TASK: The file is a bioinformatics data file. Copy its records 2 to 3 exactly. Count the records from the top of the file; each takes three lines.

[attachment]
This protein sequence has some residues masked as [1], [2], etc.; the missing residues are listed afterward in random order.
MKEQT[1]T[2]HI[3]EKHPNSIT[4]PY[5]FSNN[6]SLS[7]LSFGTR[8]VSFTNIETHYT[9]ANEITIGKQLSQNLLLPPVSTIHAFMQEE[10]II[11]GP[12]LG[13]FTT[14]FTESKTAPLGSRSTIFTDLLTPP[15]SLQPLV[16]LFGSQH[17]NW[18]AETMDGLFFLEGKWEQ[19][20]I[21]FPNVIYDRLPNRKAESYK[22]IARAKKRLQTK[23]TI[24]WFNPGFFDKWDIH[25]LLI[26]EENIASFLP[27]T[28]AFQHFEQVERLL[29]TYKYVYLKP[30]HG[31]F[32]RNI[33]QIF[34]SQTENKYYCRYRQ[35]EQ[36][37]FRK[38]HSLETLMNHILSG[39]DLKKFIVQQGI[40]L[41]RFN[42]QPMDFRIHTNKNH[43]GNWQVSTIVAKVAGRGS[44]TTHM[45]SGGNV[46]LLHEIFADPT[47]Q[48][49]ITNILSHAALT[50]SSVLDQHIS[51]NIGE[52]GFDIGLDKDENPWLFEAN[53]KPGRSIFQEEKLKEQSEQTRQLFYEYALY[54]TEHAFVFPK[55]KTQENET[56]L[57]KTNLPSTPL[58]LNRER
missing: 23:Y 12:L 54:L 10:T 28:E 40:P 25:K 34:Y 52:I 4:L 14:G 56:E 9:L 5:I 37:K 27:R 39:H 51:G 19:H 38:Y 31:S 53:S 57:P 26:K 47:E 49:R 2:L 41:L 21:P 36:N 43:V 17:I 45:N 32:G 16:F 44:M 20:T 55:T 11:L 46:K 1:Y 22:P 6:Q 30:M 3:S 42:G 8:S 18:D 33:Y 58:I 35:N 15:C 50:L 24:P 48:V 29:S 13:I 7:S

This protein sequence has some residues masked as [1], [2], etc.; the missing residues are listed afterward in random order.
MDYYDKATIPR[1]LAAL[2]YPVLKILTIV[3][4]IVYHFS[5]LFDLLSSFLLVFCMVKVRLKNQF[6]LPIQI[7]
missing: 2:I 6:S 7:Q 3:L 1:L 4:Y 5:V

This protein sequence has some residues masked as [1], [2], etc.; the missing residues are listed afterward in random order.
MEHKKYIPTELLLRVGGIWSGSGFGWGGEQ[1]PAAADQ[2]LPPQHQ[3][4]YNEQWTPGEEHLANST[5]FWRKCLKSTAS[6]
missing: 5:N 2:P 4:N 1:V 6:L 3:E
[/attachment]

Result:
This protein sequence has some residues masked as [1], [2], etc.; the missing residues are listed afterward in random order.
MDYYDKATIPR[1]LAAL[2]YPVLKILTIV[3][4]IVYHFS[5]LFDLLSSFLLVFCMVKVRLKNQF[6]LPIQI[7]
missing: 2:I 6:S 7:Q 3:L 1:L 4:Y 5:V

This protein sequence has some residues masked as [1], [2], etc.; the missing residues are listed afterward in random order.
MEHKKYIPTELLLRVGGIWSGSGFGWGGEQ[1]PAAADQ[2]LPPQHQ[3][4]YNEQWTPGEEHLANST[5]FWRKCLKSTAS[6]
missing: 5:N 2:P 4:N 1:V 6:L 3:E